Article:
Yelena Eckemoff, composer/pianist.

Talent Hidden in Small, Unexpected Places

Who would have thought that a Moscow Conservatory-trained pianist and composer might be found living in the small town of Blanch, NC, in Caswell County, near the Virginia line? That is precisely where Yelena Eckemoff has chosen to live with her family, where she also paints and tends her garden. Although she might well have pursued a career on the world’s concert stages, she chose a different path, not always without difficulty and setbacks.

For a day job, she is organist and choir director of a Methodist church and teaches privately. The inspiration for many of her compositions has come from her faith, and her job has also provided an opportunity to have some of her works heard. She also works with MIDI files to produce her own recordings in the studio that her husband built for her, and she markets them directly at or through Like most composers and performers, she admits to constantly evolving and improving, and to working at doing both.

Eckemoff grew up in Russia in a musical family; her mother, also a pianist, was her first teacher. She entered the Gnessin Music School at the age of seven, as a pupil of Anna Pavlovna Kantor, whose most famous pupil is Evgeny Kissin. From there she went to the Moscow State Conservatory piano school, but in the end she felt restricted by its constraints and ultimately set out on her own path. She married and had three children, and with her husband decided to emigrate to the US in 1991. It took them fourteen months to get their children here. They became citizens in 2000.

Variety and eclecticism are words that spring to mind to describe her output. She has a pair of CDs of standard repertoire short works, entitled “Piano Series,” that demonstrate her impeccable classical performance credentials. She has a pair of CDs entitled “Piano Chronicles” that feature two sets or suites each of her own short compositions written over the years, beginning in her teens and running up to age 40, and arranged chronologically. These pieces are primarily Romantic in style, with some deriving more from the realms of jazz and “New Age,” but they are not true cycles. Their accompanying booklets feature photos, likewise spanning the years, that have a distinct charm. Brief texts describing the individual pieces and their inspirational sources would be most welcome and would improve the whole package immensely, too. A third CD in this most interesting series, to be named “The Call,” is in the works.

There is a CD entitled “Kaleidoscope of Life” that grew out of the activities of daily living in Eckemoff’s house and garden and uses background noises associated with them along with the piano. There is a seasonal Christmas CD featuring original arrangements of traditional songs and carols. There is a pair of CDs inspired by the Biblical narratives of the two major events of the Christian year, “The Birth of Emmanuel” and “The Resurrection of Jesus Christ.” Both include readings from the King James Version of the Gospel According to St. Matthew, the former with the verses interspersed and the latter, with them separate at the end (to this listener, a much less satisfactory solution).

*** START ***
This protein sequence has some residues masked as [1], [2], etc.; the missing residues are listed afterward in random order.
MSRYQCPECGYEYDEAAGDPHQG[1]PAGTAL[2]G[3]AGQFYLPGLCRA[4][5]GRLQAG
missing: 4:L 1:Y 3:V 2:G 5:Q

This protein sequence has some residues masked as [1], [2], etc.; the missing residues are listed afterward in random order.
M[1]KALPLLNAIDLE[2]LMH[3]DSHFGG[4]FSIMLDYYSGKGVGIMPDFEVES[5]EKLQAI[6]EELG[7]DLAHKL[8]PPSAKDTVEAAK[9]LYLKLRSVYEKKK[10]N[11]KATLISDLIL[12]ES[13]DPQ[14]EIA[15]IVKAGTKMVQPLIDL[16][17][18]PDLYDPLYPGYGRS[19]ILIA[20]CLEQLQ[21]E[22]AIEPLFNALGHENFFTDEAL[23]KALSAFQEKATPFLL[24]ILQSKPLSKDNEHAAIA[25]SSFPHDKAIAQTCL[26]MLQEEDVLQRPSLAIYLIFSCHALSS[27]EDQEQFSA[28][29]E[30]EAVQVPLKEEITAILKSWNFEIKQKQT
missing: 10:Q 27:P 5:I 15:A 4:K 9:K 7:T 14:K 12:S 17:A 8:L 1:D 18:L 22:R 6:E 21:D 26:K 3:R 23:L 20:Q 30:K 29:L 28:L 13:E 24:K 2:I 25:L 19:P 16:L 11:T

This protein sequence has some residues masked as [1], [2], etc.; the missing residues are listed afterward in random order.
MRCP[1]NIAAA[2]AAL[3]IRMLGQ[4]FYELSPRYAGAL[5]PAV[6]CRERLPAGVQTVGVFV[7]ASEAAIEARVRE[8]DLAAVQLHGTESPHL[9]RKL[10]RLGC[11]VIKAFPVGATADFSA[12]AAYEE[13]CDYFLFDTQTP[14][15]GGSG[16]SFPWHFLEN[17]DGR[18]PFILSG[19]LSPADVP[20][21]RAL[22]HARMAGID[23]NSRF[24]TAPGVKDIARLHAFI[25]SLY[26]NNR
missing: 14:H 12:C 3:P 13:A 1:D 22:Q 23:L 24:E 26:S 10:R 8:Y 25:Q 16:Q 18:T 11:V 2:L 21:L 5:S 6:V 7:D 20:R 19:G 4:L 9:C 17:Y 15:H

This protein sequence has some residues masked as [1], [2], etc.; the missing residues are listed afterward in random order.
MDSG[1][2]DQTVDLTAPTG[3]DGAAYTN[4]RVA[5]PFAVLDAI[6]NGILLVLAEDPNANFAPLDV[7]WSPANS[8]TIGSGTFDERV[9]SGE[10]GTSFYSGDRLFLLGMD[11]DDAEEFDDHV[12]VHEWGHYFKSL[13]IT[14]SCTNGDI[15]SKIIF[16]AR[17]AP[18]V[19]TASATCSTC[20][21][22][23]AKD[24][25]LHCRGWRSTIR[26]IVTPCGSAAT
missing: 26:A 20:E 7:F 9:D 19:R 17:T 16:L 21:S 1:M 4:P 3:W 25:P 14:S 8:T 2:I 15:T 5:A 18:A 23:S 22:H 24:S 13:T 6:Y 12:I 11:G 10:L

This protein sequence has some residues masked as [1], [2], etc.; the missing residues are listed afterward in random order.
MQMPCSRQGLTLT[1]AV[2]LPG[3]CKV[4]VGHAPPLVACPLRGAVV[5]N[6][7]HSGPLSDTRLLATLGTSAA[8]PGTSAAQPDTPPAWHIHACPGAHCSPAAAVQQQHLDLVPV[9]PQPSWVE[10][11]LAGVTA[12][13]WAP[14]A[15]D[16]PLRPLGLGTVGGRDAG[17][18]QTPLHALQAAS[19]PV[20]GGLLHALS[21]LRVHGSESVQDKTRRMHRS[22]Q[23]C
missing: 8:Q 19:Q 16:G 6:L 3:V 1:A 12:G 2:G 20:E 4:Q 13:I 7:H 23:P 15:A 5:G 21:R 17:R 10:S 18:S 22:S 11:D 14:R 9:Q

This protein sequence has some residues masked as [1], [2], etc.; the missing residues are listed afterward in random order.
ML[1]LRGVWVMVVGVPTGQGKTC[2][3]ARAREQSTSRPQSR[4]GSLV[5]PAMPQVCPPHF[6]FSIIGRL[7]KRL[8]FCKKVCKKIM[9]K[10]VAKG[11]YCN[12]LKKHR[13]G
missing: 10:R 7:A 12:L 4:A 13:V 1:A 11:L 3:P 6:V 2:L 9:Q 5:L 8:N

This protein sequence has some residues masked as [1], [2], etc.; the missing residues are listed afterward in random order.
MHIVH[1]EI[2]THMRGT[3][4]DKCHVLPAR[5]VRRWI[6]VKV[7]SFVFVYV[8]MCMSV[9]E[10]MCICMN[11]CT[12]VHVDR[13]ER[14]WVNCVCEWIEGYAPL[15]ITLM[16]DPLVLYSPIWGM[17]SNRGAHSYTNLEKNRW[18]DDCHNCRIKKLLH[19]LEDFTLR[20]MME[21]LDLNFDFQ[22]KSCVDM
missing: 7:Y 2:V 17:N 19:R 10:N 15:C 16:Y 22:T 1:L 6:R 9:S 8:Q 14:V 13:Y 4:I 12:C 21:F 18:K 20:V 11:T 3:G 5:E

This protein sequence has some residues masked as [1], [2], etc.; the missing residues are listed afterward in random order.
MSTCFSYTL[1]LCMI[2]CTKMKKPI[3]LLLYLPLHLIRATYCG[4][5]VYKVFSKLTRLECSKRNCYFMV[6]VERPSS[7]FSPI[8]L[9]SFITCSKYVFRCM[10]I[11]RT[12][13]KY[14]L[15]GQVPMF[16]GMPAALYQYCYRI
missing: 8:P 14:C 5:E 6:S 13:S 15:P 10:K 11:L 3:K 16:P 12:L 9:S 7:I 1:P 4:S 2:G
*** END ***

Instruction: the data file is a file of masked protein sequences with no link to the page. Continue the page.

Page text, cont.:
Finally, there is a pair of cassettes of Psalm settings, again using the King James Version, sung by Burlington soprano Charlene Smith. Especially considering that English is not Eckemoff’s native tongue, she is to be commended for her selection of this the most poetic translation of the scriptures and for her skill in following and supporting the textual lines with the musical ones. She is reworking these for re-recording on CD rather than making simple transfers, adding cello to some, with the goal of increasing the variety of the interpretations.

Inevitably, especially with the music of religious inspiration, there is a certain feeling of repetitiveness, almost the same that some works by minimalist composers have. Some of the music also has more of a “New Age” feel than the average Classical music listener would expect or want, as Eckemoff herself says, so there is no misleading here. Different listeners will react differently, but their musical foundation and inspirational validity cannot be denied any more than the mastery of the performances themselves can be. Technically, some of the recordings are better than others; the “Kaleidoscope” strikes this listener as the least successful of the lot, along with the actual recording aspect of the Psalm settings, which are being re-worked as noted above. Eckemoff is also working to improve the booklets, making them more thorough and professional. Scores of her music are not published in the usual understanding of that term; they exist, however, in written form, so that other musicians interested in performing the works could do so by arrangement directly with Eckemoff.